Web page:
Is the future bright for investigative journalism?

November 8, 2016

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By Paul Harman, Director, Cleraun Media Conferences

In 2011, investigative journalists at the Guardian uncovered a major scandal of phone-hacking by fellow journalists at the News of the World. Their reports led to police investigations, a parliamentary inquiry, and the closure of the News of the World after 168 years in circulation.

In December 2015, a ground-breaking documentary by the RTÉ Investigations Unit revealed that in excess of 40% of the Republic of Ireland’s 949 councillors declared no property interests whatsoever despite a legal obligation to list all interests in land. It also showed three councillors offering to lobby on behalf of a wind farm project in return for money or the promise of a loan or an investment in a private business.

Investigative journalism has an important role to play in holding power to account, but it costs a lot, and most media organisations have less and financial resources, as advertisers move online and fewer people read or watch traditional news outlets.

But investigative journalism also faces a significant challenge from a moral perspective. Traditionally it has always required the audience to be outraged by its revelations, and the subject of the revelations to feel some degree of shame. But these traditional concepts seem to apply less and less, partly because audiences and readers are bombarded many times a day by moral outrages and have had to tone down or switch off these traditional impulses.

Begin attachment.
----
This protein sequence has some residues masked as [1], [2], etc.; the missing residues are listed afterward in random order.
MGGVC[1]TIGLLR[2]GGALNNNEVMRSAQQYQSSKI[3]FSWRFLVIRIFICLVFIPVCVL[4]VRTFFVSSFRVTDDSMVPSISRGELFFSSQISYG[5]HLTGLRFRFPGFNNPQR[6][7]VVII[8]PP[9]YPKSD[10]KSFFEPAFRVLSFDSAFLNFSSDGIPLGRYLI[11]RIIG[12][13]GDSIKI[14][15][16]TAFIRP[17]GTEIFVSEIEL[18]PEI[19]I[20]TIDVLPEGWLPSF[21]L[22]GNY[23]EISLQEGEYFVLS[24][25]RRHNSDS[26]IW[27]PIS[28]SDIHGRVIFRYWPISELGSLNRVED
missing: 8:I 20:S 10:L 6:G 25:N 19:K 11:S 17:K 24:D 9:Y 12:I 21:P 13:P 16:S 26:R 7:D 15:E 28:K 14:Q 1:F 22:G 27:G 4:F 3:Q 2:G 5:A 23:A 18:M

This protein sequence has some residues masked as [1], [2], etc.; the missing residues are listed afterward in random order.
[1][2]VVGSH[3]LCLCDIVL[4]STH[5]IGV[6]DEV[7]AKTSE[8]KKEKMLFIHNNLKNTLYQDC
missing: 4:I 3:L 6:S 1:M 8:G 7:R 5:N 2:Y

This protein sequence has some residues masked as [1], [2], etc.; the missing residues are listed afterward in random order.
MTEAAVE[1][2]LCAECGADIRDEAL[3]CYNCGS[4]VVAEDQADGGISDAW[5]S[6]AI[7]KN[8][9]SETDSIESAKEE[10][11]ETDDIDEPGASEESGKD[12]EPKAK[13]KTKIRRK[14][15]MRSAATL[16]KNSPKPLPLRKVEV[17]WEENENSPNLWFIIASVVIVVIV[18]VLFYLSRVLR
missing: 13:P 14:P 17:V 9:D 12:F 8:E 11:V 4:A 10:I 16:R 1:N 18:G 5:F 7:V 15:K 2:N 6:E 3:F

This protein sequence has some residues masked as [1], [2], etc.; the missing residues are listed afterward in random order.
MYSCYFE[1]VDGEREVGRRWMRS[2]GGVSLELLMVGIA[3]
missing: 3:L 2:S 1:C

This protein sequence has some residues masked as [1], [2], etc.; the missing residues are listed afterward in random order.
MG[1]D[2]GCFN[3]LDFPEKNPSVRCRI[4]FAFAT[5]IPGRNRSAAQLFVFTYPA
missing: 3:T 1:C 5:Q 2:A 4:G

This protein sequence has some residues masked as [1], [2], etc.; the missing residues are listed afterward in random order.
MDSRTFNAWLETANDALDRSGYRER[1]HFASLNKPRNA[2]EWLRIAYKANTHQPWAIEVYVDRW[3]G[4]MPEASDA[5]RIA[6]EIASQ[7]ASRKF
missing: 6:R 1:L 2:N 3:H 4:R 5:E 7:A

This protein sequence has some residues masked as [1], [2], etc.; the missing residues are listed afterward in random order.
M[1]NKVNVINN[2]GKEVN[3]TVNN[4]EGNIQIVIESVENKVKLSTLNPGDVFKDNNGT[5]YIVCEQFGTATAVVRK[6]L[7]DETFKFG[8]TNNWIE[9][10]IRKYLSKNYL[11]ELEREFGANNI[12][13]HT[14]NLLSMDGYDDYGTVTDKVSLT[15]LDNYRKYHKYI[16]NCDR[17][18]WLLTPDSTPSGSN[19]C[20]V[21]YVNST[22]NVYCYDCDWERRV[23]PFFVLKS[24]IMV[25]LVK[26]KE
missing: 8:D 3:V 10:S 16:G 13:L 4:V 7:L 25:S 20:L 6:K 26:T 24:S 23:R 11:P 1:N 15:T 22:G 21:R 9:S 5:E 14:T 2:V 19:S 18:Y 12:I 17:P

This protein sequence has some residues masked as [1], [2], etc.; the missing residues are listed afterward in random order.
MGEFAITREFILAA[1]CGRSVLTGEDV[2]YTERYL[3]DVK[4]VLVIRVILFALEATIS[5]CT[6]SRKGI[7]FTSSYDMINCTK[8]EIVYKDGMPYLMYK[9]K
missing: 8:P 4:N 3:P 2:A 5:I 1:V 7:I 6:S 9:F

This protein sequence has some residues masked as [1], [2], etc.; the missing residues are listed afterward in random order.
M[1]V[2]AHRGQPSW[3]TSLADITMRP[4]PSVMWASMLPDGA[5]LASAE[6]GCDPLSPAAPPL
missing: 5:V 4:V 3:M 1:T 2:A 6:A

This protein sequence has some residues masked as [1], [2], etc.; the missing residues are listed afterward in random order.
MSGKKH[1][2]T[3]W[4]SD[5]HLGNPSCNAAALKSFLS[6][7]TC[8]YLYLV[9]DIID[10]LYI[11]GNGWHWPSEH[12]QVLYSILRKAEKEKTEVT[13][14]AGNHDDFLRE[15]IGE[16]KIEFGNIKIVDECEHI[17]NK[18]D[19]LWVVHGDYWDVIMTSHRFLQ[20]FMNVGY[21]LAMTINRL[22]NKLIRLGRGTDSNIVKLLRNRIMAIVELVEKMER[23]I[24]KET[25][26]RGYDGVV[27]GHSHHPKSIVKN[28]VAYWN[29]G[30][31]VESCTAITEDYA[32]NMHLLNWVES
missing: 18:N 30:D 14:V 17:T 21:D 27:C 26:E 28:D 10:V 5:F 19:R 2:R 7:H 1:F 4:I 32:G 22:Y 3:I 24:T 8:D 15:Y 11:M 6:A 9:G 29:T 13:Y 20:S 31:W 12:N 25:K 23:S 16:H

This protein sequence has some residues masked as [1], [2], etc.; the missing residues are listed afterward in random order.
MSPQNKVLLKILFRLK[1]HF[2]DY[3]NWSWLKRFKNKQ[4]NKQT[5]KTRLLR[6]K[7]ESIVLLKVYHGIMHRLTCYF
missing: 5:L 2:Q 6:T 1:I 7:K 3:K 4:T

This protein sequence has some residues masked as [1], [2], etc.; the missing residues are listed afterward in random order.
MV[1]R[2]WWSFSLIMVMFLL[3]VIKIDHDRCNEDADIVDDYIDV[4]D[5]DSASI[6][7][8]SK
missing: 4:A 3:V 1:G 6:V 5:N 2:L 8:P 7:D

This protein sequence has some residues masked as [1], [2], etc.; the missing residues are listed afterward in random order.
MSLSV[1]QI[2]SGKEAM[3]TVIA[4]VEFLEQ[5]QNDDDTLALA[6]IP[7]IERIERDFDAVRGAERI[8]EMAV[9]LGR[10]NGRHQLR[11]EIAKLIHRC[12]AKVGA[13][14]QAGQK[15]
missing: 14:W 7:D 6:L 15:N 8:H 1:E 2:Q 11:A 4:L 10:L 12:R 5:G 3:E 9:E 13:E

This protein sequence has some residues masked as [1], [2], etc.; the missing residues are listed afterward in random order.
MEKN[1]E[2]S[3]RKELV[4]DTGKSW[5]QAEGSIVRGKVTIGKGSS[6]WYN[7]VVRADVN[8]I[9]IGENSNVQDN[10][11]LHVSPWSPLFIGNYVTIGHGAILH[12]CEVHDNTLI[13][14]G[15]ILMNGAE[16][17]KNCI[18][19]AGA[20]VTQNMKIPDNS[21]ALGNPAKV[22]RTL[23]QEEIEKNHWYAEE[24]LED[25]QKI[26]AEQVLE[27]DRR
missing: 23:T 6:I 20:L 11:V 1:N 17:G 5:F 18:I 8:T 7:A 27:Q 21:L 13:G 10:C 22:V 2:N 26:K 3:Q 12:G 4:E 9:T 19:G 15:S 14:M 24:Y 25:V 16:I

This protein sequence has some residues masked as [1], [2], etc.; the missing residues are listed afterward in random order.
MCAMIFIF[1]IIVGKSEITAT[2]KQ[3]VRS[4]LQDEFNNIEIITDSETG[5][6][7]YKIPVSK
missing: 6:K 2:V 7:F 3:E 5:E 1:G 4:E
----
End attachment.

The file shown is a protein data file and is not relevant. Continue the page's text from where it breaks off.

In addition, even the most basic facts, ones which are proven, are now contested in a world where opinion rules. One reason for this might be the longstanding complacency of institutions and organisations who tried to manipulate facts in the face of overwhelming evidence to the contrary, , such that the wider public, disillusioned by this, now responds by being sceptical about so many facts publicised by the media. Trust is often missing.

Can investigative journalists overcome these challenges and find audiences in the new media landscape?  From the experiences of the leading practitioners who are speakers at the 16th Cleraun Media Conference on Friday 11 to Sunday 13 November 2016 in Dublin, it would appear that the availability of new tools and new resources does open up the prospect of significant new audiences.

These speakers include Carol Leonnig of the Washington Post, a Pulitzer Prize winner in 2015 and 2014, and George Carey, renowned British documentary filmmaker, both of whom will give masterclasses. Other speakers include Cécile Schilis-Gallego on how the International Consortium of Investigative Journalists used the graph database Neo4J to unravel the Panama Papers; Alys Harte of BBC Radio’s File on Four on opportunities across platforms; Declan Lawn of BBC Panorama on investigative journalism in a post-factual world; Eliza Mackintosh of Storyful UK on verification resources for journalists; and Matt Cooke of Google News Lab on the power of social media, digital tools and visualisation.

Full details are at The Carnegie UK Trust has kindly supported this biennial conference in previous years.

There is a special student rate of €25 for the weekend, thanks to the sponsorship of RTÉ, The Irish Times, the Broadcasting Authority of Ireland, TG4, The Sunday Business Post, Village Magazine, The Irish News, Irish Farmers Journal, the Press Council and the Office of the Press Ombudsman, Amárach Research, Hacks/Hackers Dublin, Dublin City University, and Dublin Institute of Technology.